Between pronunciation lessons, a friendship forms between a volunteer and a survivor.

When I first received the email from Polaris Project New Jersey asking me to attend a volunteer orientation, I was nervous and excited at the same time. I had heard many stories about sexual and labor exploitation, but being a Ukrainian American, most of my knowledge was confined to that population. It was not until my volunteer experience with Polaris Project that I began to understand how the crime precariously ingrains itself into every aspect of American culture.

My first volunteer opportunity was to work with Nina, a client in need of English as a Second Language (ESL) classes. Upon my first meeting, I began thinking about how our class would go. I was feeling tentative and unsure of how to act. Should the mood be somber or happy? Should I smile a lot or a little bit? What if Nina decides I am a terrible teacher? What if she wants to talk to me about her trafficking situation and I respond incorrectly? All these questions and concerns continuously rotated through my mind. Yet, upon meeting my student, I saw the kindness in her eyes and her smile was genuine. I returned it and the concerns melted away.

I began working with Nina two times a week for an hour and half each day. We always conducted our classes the same way. Nina would write a journal entry at home about very basic and neutral topics such as a favorite food, movie, song, etc. We then moved onto dreams and aspirations. Describe your dream job. If you could visit one place in the world, where would it be? She would bring the journal entry for me to correct, and read it aloud so I could help her with the words she had trouble pronouncing. We then moved onto other pronunciation exercises. Little by little, in between exercises and journal reading, Nina began opening up about herself. She began regaling me with stories about her childhood and her home country. Since she did not have a large community in the U.S., she saw Polaris Project as her substitute family and she saw me as an essential member of that family. Although learning English was the main purpose for our meeting, our classes culminated into a time where she could just speak to a friend.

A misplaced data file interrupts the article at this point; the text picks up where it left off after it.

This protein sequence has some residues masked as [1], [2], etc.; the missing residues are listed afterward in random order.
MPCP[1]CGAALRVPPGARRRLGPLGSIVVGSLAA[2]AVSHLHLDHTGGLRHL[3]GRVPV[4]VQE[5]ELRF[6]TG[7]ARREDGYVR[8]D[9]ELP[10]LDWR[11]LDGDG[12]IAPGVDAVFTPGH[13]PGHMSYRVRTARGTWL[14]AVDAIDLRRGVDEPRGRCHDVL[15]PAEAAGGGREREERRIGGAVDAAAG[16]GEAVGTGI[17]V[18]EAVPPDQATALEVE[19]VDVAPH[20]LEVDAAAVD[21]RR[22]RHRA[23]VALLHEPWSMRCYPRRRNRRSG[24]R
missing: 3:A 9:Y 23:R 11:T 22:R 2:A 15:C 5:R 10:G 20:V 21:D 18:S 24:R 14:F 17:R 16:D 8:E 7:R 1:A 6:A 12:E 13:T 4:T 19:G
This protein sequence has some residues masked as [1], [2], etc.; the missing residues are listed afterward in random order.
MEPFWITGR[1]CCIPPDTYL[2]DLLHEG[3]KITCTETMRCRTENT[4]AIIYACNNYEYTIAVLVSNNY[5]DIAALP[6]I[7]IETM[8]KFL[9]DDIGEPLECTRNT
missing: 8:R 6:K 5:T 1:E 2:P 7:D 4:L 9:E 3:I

I was grateful that through volunteering, I was given the opportunity to meet a resilient and strong woman who craved a trusting community. Many times we overlook how simple, friendly conversations can provide lasting, emotional support. I was also glad to rid myself of the sensationalized picture of what the media has painted as the stereotypical human trafficking victim, because at the end of the day a victim is no different than anyone else. This volunteer position provided me with an invaluable experience that truly changed my life.

U. Tatunchak:┬áVolunteer July 2010 – August 2011, current staff member at Polaris Project New Jersey.

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